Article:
Garlic Scape Edamame Hummus.
Whew – did today happen? Cullen decided to go on a nap strike, which led to a lot of crankiness from both of us. After several failed attempts at napping, I finally decided we needed some fresh air. I packed him up, grabbed our things and headed out to the car, only to discover that my keys were locked inside.
I didn’t have any set plans or places I needed to be, so I decided not to let this become bigger than it was. Being house-bound for a day is certainly survivable. I switched gears. It had finally stopped raining, so we’d just go for a nice neighborhood walk instead. Until I realized that the stroller and Ergo were both locked in my car along with the keys.
Wooooooooosh. (That is the sound of the wind leaving my sails.)
I played, I danced, I built block towers. I did everything I could to entertain a very sleep deprived eight month old from 6:30am to 6:30pm with no break. And then I collapsed on the couch.
But in the back of my mind I was remembering that I had promised you a use for those pretty garlic scapes.
And so after a bit of recharging, here I am! I know pesto is a really popular use of garlic scapes, but I wanted to do something a bit different.
This alternative to traditional hummus is rich with delicious garlicy flavor. The sesame oil compliments tahini and brings a great finishing touch. The only downside is the inevitable garlic breath, but I think it’s well worth it.
Garlic Scape Edamame Hummus
Prep Time: 15 minutes
Cook Time: 0 minutes
Ingredients (2 cups)
1 16oz bag frozen edamame (pods or shelled)
2 garlic scapes, roughly chopped
3 tablespoons water
3 tablespoons lemon juice
2 tablespoons tahini
2 tablespoons sesame oil
salt to taste
sesame seeds for garnish (optional)
Cook edamame according to package directions. If you are using shelled beans, you can simply heat until thawed in a pan with water. If you are using whole pods, you’ll need to heat those and then take the extra step of removing the beans from pods once thawed.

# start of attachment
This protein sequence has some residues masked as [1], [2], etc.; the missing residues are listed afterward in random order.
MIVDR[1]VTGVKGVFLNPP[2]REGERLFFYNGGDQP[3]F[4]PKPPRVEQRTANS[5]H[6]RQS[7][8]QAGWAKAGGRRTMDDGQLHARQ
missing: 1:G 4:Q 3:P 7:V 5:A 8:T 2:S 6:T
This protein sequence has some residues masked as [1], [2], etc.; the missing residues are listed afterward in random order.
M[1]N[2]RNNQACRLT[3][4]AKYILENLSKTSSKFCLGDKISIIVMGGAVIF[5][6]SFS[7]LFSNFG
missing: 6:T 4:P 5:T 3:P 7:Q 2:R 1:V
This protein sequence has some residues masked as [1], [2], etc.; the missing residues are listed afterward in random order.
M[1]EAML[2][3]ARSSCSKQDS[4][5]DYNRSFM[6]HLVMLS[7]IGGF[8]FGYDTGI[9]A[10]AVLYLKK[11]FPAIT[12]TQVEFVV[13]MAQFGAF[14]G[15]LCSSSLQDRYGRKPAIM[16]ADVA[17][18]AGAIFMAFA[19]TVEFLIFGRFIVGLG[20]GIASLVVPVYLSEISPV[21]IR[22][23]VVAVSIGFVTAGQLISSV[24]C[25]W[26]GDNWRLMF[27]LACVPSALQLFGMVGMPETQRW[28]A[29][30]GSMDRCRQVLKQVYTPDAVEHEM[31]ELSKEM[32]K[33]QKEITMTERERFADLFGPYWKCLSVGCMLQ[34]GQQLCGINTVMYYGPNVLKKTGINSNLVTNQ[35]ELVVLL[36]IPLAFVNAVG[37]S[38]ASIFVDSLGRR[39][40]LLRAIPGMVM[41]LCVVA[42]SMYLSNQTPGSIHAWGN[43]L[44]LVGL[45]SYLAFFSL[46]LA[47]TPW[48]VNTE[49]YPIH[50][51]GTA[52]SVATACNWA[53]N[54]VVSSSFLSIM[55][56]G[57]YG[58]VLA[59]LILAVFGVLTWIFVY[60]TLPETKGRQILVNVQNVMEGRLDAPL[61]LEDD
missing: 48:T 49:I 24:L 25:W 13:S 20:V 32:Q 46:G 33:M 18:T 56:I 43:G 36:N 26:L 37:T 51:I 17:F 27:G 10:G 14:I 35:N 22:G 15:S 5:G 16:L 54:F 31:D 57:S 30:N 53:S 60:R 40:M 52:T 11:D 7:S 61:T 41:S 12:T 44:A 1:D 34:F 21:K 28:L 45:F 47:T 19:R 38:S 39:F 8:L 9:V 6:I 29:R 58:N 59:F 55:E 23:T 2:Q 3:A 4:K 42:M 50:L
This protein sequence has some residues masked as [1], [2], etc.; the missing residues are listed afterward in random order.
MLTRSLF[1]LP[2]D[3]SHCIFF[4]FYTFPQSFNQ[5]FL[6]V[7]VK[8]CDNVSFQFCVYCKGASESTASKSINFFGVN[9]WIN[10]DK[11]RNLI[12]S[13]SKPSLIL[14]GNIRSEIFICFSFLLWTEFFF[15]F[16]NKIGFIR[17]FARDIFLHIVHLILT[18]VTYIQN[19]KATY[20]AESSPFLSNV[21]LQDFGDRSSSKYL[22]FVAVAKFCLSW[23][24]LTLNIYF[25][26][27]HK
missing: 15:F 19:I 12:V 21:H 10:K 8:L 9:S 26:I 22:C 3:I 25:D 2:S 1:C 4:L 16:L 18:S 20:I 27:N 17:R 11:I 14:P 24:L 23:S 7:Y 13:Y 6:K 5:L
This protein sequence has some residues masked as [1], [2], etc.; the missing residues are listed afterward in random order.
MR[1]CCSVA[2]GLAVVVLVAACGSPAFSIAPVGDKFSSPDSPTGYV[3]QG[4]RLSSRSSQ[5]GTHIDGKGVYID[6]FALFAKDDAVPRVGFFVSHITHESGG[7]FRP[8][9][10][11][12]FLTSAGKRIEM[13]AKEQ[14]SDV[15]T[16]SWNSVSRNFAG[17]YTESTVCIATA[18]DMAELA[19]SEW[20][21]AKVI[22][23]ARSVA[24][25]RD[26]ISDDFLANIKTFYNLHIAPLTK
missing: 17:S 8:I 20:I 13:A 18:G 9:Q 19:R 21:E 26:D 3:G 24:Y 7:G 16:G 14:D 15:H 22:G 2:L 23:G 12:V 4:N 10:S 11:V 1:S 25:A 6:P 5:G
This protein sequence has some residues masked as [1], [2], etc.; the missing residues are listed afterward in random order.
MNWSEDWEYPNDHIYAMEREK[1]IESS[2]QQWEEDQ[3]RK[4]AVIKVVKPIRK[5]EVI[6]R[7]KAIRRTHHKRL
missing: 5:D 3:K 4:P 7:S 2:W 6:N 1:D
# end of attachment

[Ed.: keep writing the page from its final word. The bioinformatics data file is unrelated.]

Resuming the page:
Edamame beans have really thin skins that need to be removed before pureeing. Set yourself up with two bowls and get to work! Once you get the hang of it, you can pop the beans out of the skins pretty quickly.
Watch out for slippery ones that shoot across the room!
Once all the skins are removed, they can be discarded. Now let’s talk about the garlic scapes, shall we? Chances are you’ve seen these at your farmer’s market or CSA box recently. Or you are shaking your head thinking what the heck are those? Either way, I’m here to help. Garlic scapes are sort of like garlic’s shy little sister. Same great garlic flavor, but a little more muted and not used nearly as often.
Trim and toss the ends of the garlic scapes and then dice into small pieces. Precision doesn’t matter since you’ll be blending them, but you want them to be small enough to be easily combined with the beans.
Add the edamame beans to the food processor along with the garlic scapes, lemon juice, water, tahini, and sesame oil.
Edamame beans are more coarse and grainy than chickpeas, so this dip might seem a bit thicker than what you’re used to. The key to getting a creamy hummus is to turn the food processor on and LET IT GO. Let it run for 8-10 minutes, stopping to scrape the sides down occasionally. It will feel like an eternity, but it will make a huge difference in the final product.
Season to taste with salt and garnish with black and white sesame seeds. Serve with your favorite veggies and crackers, and start dipping!
This is a great dip to serve at a party or as an appetizer before dinner. It should keep in the fridge for up to a week, but good luck getting it to last that long.
Don’t worry if you eat the whole thing. By using edamame, this dip is absolutely packed with protein. Dip with veggies to make it even healthier! Or dip with crackers because you are addicted to Trader Joe’s cracker crisps like me. Whatever works!
As always, enjoy.